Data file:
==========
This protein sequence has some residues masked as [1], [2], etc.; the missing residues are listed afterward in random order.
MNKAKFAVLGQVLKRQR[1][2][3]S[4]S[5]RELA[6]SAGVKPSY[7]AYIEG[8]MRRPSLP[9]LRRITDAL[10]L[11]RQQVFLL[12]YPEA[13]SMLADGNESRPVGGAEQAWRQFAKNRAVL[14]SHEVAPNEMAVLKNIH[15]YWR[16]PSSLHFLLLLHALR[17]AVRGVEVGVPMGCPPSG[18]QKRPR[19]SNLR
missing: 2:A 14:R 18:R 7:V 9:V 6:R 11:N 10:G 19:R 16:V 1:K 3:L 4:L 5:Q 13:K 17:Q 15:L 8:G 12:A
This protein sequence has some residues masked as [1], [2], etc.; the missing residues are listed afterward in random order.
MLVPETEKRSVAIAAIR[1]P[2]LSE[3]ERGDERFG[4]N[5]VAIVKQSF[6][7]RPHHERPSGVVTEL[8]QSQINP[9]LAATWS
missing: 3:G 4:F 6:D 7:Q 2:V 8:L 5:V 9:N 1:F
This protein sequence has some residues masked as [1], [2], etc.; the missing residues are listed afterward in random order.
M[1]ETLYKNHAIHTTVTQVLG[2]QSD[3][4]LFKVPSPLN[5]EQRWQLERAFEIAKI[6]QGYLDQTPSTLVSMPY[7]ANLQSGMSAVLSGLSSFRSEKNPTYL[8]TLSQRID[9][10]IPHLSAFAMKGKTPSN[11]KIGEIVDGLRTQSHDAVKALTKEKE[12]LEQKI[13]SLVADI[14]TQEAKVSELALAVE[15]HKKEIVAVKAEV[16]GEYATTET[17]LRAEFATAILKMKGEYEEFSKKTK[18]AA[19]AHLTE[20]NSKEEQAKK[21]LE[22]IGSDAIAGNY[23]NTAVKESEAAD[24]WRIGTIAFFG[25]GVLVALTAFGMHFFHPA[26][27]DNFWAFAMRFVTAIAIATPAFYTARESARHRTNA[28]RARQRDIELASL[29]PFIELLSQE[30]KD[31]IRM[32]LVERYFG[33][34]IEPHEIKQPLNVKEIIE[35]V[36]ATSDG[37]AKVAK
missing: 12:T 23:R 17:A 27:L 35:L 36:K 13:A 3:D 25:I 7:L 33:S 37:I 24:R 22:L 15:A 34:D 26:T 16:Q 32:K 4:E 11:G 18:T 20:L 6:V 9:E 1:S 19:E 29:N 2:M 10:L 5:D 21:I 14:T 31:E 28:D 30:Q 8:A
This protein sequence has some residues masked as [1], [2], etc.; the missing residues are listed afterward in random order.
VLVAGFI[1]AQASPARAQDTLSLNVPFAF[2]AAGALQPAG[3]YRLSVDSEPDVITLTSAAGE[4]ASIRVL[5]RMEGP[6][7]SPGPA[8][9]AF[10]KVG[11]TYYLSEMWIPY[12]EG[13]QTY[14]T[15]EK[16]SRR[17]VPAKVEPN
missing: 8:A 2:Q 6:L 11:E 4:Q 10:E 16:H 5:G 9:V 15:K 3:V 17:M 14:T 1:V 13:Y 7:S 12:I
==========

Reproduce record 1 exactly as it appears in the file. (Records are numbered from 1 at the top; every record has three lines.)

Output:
This protein sequence has some residues masked as [1], [2], etc.; the missing residues are listed afterward in random order.
MNKAKFAVLGQVLKRQR[1][2][3]S[4]S[5]RELA[6]SAGVKPSY[7]AYIEG[8]MRRPSLP[9]LRRITDAL[10]L[11]RQQVFLL[12]YPEA[13]SMLADGNESRPVGGAEQAWRQFAKNRAVL[14]SHEVAPNEMAVLKNIH[15]YWR[16]PSSLHFLLLLHALR[17]AVRGVEVGVPMGCPPSG[18]QKRPR[19]SNLR
missing: 2:A 14:R 18:R 7:V 9:V 6:R 11:N 10:G 19:R 16:V 1:K 3:L 4:L 5:Q 13:K 17:Q 15:L 8:G 12:A